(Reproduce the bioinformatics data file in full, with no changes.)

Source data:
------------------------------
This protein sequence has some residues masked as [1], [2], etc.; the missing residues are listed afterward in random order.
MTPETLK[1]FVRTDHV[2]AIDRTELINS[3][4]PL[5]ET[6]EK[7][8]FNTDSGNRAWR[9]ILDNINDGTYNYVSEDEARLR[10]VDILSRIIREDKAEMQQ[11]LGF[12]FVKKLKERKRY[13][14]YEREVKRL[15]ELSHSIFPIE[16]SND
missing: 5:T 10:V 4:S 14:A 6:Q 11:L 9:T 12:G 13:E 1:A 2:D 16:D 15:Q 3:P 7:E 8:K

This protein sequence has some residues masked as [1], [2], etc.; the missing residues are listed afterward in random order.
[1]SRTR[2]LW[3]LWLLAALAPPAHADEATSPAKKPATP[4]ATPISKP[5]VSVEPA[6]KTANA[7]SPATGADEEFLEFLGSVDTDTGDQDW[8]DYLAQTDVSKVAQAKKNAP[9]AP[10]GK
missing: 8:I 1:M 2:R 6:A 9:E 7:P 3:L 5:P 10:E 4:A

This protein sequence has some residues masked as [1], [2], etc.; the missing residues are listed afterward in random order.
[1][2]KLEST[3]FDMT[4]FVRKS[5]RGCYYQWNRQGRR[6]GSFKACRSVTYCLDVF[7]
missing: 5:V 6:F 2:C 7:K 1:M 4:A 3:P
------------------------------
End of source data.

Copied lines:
This protein sequence has some residues masked as [1], [2], etc.; the missing residues are listed afterward in random order.
MTPETLK[1]FVRTDHV[2]AIDRTELINS[3][4]PL[5]ET[6]EK[7][8]FNTDSGNRAWR[9]ILDNINDGTYNYVSEDEARLR[10]VDILSRIIREDKAEMQQ[11]LGF[12]FVKKLKERKRY[13][14]YEREVKRL[15]ELSHSIFPIE[16]SND
missing: 5:T 10:V 4:S 14:A 6:Q 11:L 9:T 12:G 13:E 1:A 2:D 16:D 15:Q 3:P 7:E 8:K

This protein sequence has some residues masked as [1], [2], etc.; the missing residues are listed afterward in random order.
[1]SRTR[2]LW[3]LWLLAALAPPAHADEATSPAKKPATP[4]ATPISKP[5]VSVEPA[6]KTANA[7]SPATGADEEFLEFLGSVDTDTGDQDW[8]DYLAQTDVSKVAQAKKNAP[9]AP[10]GK
missing: 8:I 1:M 2:R 6:A 9:E 7:P 3:L 5:P 10:E 4:A

This protein sequence has some residues masked as [1], [2], etc.; the missing residues are listed afterward in random order.
[1][2]KLEST[3]FDMT[4]FVRKS[5]RGCYYQWNRQGRR[6]GSFKACRSVTYCLDVF[7]
missing: 5:V 6:F 2:C 7:K 1:M 4:A 3:P